Tag Archives: The Moving Arts Journal

“Dancing Through Hardship: Why Happy Feet Two Is Better Than You Think” @ The Moving Arts Film Journal

 

You all knew there had to be a reason I was a little bit late writing about this one, I’m sure.  In any case, here it is – my thoughts on George Miller’s unfairly maligned Happy Feet Two, presented in the fullest critical extension, was just published over at The Moving Arts Film Journal. I’m kind of proud of this piece on a personal level, considering I managed to write it when I was sick with an exacerbated case of the flu, from overwork and copious smoking.  Give it a look-see.

Oh, and by the way – I’m back!

😀

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“Marching Through A Blizzard At The Bottom of The World” – An Expanded Look at George Miller’s Happy Feet @ The Moving Arts Film Journal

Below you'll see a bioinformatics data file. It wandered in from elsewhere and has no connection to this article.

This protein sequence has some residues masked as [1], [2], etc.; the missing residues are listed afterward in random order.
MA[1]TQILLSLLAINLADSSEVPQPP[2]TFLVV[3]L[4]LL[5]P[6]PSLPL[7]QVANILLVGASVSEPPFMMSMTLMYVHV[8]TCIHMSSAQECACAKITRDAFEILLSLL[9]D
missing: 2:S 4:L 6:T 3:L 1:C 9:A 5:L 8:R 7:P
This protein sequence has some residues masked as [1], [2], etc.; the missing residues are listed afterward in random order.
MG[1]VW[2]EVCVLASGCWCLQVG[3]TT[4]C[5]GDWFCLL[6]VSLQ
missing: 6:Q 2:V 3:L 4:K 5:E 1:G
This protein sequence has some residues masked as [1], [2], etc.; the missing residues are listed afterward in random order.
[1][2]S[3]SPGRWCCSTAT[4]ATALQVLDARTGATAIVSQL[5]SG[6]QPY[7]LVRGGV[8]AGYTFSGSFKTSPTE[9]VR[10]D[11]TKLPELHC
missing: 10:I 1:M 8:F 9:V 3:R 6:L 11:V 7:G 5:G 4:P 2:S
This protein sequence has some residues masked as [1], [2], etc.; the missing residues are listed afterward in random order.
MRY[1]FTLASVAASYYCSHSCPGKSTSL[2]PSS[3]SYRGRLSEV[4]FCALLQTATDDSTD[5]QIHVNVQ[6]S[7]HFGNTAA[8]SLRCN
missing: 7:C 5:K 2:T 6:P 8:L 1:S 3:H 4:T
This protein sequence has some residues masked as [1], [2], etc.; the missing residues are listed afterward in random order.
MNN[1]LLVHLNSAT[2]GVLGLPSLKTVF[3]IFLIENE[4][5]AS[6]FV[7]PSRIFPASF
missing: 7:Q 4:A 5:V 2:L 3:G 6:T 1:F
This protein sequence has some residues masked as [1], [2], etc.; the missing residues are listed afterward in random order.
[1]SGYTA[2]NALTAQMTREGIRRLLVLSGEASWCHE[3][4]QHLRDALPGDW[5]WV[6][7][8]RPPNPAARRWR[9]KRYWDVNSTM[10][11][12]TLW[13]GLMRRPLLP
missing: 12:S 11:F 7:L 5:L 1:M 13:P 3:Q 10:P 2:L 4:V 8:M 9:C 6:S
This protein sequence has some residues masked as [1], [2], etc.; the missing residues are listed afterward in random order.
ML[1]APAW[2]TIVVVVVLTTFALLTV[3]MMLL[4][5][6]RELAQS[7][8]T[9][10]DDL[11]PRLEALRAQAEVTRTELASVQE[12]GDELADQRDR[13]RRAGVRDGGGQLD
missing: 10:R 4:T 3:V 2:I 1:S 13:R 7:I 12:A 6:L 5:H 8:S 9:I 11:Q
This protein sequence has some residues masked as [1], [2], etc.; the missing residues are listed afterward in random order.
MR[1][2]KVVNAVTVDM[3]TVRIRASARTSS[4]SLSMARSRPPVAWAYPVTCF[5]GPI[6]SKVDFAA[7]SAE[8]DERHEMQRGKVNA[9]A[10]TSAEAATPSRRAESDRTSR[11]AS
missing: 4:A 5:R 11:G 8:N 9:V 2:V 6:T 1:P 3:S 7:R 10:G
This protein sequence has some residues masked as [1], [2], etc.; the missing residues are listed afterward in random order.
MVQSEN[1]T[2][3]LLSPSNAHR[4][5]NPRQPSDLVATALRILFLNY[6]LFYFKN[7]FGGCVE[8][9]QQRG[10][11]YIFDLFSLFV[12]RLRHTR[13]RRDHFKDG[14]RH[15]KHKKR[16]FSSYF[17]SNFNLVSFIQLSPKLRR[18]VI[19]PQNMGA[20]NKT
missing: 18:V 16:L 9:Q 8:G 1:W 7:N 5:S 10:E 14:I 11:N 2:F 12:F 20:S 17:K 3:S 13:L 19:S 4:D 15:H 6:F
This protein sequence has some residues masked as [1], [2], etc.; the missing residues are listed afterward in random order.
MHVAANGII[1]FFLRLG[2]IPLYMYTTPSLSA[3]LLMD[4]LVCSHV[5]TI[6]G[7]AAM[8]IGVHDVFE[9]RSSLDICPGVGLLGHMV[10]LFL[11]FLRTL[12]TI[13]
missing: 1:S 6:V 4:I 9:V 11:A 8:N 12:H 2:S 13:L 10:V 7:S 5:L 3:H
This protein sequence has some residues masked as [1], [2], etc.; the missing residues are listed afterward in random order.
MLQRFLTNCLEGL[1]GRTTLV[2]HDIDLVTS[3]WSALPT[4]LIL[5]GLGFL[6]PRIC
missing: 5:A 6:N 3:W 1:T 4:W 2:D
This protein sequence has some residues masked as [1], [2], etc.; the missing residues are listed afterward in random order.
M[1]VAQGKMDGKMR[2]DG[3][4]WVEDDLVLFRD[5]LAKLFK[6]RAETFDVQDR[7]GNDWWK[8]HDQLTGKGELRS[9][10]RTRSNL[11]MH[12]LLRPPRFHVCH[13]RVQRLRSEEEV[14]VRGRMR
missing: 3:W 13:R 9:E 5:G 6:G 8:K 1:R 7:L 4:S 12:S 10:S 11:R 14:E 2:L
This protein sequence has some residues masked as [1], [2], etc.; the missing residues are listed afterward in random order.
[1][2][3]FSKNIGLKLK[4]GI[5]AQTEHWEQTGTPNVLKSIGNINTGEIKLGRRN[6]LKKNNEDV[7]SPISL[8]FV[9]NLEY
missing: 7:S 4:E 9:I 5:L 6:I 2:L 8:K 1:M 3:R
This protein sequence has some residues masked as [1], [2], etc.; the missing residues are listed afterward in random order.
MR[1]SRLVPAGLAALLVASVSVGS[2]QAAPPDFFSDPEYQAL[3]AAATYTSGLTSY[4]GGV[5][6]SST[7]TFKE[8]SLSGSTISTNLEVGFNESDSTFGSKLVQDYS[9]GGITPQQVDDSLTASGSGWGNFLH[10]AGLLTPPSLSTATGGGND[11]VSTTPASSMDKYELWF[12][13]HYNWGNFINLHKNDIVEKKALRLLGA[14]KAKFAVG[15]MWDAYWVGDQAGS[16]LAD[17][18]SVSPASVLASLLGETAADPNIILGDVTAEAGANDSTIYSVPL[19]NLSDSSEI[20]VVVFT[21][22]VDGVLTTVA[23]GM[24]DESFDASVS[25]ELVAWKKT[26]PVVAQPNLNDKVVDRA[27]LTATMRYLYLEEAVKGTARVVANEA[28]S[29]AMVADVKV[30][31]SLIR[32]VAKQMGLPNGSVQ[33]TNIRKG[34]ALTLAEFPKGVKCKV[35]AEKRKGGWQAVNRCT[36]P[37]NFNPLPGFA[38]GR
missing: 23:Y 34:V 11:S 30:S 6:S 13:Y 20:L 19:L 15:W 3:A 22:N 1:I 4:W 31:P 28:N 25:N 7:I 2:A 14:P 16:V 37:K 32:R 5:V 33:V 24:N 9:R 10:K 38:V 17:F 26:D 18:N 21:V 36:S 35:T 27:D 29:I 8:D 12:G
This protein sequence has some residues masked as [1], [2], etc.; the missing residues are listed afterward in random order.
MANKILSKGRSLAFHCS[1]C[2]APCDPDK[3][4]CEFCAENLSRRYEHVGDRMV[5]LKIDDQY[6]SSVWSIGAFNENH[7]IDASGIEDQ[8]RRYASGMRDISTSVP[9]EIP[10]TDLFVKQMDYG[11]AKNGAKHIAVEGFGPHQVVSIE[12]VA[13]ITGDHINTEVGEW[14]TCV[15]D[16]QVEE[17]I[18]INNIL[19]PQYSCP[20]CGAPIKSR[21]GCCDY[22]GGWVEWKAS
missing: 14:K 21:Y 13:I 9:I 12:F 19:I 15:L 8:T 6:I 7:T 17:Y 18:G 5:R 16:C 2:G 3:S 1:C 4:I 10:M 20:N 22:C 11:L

George Miller’s wonderfully idiosyncratic piece of animation Happy Feet is experiencing of late one of those weird resurgences in critical popularity that a lot of movies seem to get, four and five years after their initial release. All over, people are starting to realize that this was a film that was doing a lot of new and interesting things, both visually and narratively, and that it deserved a lot more attention than it got – which is saying something, considering the media blitz surrounding its theatrical run. And considering this, I thought I’d take a look at just how it fits into the director’s filmography, in both a visual and thematic sense, by expanding the piece I’d done on it with Glenn Heath at the beginning of last year for our retrospective of the previous decade three-fold, taking a look at the continued use and presence of the barren, biting wasteland in his all of his films, and the implicit societal myths he creates within them, among other things. It was published just recently over at The Moving Arts Film Journal. And, you can read it here.

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